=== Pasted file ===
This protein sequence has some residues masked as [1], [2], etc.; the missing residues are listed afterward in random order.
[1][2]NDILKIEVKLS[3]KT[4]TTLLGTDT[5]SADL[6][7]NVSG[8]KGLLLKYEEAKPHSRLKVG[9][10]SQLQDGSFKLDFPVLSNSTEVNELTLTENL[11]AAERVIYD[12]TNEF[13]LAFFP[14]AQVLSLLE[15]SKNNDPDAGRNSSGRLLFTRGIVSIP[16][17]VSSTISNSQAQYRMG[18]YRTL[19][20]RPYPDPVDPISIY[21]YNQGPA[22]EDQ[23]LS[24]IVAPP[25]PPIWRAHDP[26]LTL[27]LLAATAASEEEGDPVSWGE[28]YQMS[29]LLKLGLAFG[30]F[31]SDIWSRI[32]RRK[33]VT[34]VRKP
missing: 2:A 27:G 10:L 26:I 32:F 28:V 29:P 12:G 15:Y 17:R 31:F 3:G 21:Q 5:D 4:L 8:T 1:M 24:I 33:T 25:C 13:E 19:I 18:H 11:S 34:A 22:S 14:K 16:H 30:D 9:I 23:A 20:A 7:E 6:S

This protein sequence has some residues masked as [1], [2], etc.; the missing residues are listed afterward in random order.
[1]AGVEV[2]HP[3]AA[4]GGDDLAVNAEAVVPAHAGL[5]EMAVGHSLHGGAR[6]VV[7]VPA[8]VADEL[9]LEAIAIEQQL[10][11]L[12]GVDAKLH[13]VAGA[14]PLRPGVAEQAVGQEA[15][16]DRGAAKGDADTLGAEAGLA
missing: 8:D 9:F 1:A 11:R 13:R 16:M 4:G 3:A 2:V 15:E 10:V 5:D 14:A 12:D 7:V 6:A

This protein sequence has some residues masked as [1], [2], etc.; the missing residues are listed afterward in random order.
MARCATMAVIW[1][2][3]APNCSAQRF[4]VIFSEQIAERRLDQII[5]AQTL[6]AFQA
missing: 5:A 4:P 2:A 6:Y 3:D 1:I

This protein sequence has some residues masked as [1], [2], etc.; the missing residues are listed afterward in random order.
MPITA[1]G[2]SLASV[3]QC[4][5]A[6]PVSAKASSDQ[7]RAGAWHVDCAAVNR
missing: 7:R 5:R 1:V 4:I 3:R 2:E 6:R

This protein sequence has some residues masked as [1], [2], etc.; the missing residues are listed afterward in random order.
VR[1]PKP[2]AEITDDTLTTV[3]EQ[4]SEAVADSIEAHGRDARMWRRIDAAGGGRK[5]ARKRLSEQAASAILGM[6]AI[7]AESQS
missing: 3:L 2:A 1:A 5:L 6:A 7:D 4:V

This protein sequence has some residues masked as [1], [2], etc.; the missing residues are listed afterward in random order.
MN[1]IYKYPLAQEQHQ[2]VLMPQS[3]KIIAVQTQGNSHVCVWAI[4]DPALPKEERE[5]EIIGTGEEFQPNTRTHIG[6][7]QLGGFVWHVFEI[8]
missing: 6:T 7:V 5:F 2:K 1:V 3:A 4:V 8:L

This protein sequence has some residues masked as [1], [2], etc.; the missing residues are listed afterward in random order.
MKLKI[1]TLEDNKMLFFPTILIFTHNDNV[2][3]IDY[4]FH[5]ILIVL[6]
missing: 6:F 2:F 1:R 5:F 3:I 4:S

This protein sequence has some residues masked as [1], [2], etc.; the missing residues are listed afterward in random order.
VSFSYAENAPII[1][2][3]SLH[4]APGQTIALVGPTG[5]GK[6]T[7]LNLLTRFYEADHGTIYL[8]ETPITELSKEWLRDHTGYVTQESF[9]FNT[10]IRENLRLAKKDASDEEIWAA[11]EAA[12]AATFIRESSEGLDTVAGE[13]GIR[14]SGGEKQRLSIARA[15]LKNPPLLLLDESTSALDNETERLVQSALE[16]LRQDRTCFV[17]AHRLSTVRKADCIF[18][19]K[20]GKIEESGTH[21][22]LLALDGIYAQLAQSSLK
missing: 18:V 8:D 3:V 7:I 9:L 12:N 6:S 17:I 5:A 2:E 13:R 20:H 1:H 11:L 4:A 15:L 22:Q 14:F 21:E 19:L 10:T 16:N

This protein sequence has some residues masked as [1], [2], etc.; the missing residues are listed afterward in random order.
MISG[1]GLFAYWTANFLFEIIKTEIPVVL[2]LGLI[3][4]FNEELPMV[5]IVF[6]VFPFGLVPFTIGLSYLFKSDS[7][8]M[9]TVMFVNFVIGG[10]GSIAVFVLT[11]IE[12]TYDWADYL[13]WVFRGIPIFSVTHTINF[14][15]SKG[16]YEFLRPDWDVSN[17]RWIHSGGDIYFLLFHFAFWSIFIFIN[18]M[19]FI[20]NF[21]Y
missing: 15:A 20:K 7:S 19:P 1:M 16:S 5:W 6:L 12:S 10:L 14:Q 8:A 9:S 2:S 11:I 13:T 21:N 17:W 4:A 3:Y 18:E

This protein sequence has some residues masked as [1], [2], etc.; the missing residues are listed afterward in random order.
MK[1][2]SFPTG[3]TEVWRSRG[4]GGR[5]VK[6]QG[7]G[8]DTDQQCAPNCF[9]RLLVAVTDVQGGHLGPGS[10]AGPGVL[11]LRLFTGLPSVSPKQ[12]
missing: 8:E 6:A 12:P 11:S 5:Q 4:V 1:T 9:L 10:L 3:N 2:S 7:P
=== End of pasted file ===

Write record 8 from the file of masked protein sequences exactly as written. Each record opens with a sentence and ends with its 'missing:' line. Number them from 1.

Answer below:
This protein sequence has some residues masked as [1], [2], etc.; the missing residues are listed afterward in random order.
VSFSYAENAPII[1][2][3]SLH[4]APGQTIALVGPTG[5]GK[6]T[7]LNLLTRFYEADHGTIYL[8]ETPITELSKEWLRDHTGYVTQESF[9]FNT[10]IRENLRLAKKDASDEEIWAA[11]EAA[12]AATFIRESSEGLDTVAGE[13]GIR[14]SGGEKQRLSIARA[15]LKNPPLLLLDESTSALDNETERLVQSALE[16]LRQDRTCFV[17]AHRLSTVRKADCIF[18][19]K[20]GKIEESGTH[21][22]LLALDGIYAQLAQSSLK
missing: 18:V 8:D 3:V 7:I 9:L 12:N 6:S 17:I 5:A 2:E 13:R 20:H 1:H 11:L 4:A 15:L 22:Q 14:F 21:E 19:L 10:T 16:N